Content DisclaimerCopyright @2020.All Rights Reserved.
StatsToDo : Sample Size for Phase II Study (Simon's Procedure)
Explained, Calculations, and Tables

Introduction Calculations Sample Size Tables
Introduction Technical Considerations Example
This page provides explanations, calculations, and sample size tables for Phase II trials, where the sample size needed is determined by Simon's procedure.

Only Simon's two stage procedure will be discussed in this page. Readers are referred to the Phase II Studies Explained Page for Phase II studies generally and for comparison with other procedures available.

Simon's is a two stage procedure.

• The first stage requires a small sample size (n1), and sets a bench mark number of successes (r1) above which the trial enters the second stage. If that bench mark (r1) is not surpassed at the end of stage 1 (n1), then the trial ends with the treatment considered inadequate and abandoned (rejection).
• In the second stage, the total sample size, including those already collected in stage 1, is defined (nTot), and a second and final bench mark for the total number of successes, including those already collected in stage 1, is defined (rTot). once the number of successes surpassed rTot, the trial can terminate and the treatment considered worthy of further evaluation at the Phase III or control trial level (acceptance). If rTot is not surpassed after nTot cases, then the trial terminates, and the treatment considered inadequate and abandoned (rejection).
• Please note: In Simon's procedure, acceptance and rejection refers to whether the treatment being tested is successful enough for further evaluation, but not the acceptance or rejection of the null hypothesis
Simon's procedure therefore has advantages over Fleming's Procedures as in the Sample Size for Phase II Study (Fleming's Procedure) Page and Gehan's Procedure as in the Sample Size for Phase II Study (Gehan's Procedure) Page , in that the sample size is not fixed, and the trial can terminate early if the results are obvious. It is particularly effective in rejecting new treatments with below expectation proportion of successes.

Parameters : The following parameters are required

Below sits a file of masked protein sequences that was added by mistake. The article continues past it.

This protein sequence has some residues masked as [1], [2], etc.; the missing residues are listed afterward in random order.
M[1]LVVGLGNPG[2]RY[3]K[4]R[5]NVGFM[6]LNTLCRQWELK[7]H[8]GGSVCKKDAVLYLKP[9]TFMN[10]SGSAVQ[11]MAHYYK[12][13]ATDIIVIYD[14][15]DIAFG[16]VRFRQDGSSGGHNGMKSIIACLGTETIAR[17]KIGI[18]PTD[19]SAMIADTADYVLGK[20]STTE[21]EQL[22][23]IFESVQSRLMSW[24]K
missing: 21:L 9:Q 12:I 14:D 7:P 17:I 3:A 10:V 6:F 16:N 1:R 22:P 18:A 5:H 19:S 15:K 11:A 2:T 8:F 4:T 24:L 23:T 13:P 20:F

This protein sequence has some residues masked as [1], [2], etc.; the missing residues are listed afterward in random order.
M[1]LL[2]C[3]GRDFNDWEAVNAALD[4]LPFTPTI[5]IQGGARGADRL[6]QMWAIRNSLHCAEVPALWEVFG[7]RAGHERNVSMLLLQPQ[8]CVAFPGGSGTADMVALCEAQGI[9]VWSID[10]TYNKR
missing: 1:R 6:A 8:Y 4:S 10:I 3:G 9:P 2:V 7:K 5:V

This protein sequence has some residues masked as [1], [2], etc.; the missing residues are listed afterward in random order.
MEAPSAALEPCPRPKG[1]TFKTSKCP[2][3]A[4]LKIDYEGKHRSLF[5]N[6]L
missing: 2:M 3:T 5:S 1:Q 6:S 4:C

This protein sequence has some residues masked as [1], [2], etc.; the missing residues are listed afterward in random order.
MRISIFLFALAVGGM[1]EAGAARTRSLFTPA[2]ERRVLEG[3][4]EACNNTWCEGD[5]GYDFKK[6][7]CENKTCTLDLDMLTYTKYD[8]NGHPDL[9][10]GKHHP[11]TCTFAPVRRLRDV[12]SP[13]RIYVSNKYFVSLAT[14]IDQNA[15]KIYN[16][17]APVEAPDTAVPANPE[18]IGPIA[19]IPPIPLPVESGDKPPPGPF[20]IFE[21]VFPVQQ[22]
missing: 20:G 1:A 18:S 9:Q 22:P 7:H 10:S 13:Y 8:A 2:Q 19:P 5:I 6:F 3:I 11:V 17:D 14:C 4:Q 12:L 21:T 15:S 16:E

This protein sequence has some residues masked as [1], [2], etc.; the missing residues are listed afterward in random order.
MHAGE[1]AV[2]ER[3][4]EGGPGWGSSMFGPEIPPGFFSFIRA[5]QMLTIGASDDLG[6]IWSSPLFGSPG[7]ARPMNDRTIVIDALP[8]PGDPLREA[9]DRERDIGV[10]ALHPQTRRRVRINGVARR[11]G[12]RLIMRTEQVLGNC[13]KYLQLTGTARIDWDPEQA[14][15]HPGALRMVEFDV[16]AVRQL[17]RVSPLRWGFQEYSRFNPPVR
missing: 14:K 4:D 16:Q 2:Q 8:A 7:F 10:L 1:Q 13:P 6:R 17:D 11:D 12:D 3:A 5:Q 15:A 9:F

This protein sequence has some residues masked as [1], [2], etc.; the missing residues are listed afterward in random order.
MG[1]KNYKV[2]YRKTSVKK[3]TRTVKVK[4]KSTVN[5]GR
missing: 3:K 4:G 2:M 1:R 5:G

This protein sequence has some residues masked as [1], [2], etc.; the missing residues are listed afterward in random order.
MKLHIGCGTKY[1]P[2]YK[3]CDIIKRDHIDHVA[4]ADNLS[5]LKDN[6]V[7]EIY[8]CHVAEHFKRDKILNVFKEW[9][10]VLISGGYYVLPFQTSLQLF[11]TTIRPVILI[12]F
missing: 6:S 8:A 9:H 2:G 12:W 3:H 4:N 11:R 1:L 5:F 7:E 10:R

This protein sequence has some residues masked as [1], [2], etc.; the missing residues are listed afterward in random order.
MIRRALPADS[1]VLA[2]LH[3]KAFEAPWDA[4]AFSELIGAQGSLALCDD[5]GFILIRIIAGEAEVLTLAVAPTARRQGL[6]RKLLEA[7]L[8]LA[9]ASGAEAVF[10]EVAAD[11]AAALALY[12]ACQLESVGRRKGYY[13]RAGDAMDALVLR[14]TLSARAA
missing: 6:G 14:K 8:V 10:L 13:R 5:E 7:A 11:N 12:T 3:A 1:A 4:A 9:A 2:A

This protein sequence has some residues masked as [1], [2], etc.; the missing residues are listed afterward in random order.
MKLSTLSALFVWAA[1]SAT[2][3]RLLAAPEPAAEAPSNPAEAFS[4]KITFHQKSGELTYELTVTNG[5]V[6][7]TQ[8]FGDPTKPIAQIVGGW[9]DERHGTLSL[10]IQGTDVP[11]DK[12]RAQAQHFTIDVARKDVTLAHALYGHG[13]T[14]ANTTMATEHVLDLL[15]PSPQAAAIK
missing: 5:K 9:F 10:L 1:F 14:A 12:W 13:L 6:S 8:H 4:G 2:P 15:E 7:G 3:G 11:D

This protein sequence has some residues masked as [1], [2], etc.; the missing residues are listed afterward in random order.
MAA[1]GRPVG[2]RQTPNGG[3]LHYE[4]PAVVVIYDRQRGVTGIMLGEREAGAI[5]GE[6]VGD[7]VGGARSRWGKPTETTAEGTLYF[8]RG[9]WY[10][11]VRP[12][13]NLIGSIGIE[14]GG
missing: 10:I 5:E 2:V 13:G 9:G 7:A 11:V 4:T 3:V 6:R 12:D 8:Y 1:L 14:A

• The success rate below which the treatment is considered inadequate and rejected (π0)
• The success rate above which the treatment is accepted as worthy of further evaluatuion (π1)
• Probability of Type I Error (α), the probability of error for rejecting the null hypothesis, that of wrongly accepting the treatment as worthy of further evaluation. In most cases α of 0.1 or 0.05 is used
• Power (1-β) where β is the Probability of Type II Error. Power is therefore the probability of accepting the treatment as worthy of further evaluation, and in most cases power of 0.8 or 0.9 is used
Results : The programs produces the following results
• The maximum sample size for stage 1 (n1)
• The number of success required in stage 1, above which stage 2 is entered, and at or below which after n1 cases results in terminating the trial with rejection of the treatment
• The total maximum sample size (nTot), inclusive of both stages
• The total number of success required (rTot), inclusive of both stages, above which resulting in terminating the trial with acceptance of the treatment for further evaluation, and at or below which after nTot cases results in rejection of the treatment
• The average expected number of cases (EN) for a decision
• The probability of early termination of the study (PET) if the true success rate is below requirements
Models : Simon's Procedure produces two alternative results, based on different statistical assumptions.
• The Optimal model has a smaller sample size for stage 1 and is more likely to terminate early (PET) if the true success rate is below requirement (<π0), so is preferred for early screening of new treatments to exclude those without potentials from expensive further study.
• The minimax model requires a smaller overall sample size (EN), so is preferred if the researcher is optimistic about the treatment being tested, hoping to require a smaller overall sample size to validate the acceptance of the treatment for further trials

### References

Simon R (1989) Optimal two-stage designs for phase II clinical trials. Control Clin Trials 10:1-10

Machin D, Campbell M, Fayers, P, Pinol A (1997) Sample Size Tables for Clinical Studies. Second Ed. Blackwell Science IBSN 0-86542-870-0 p. 256-257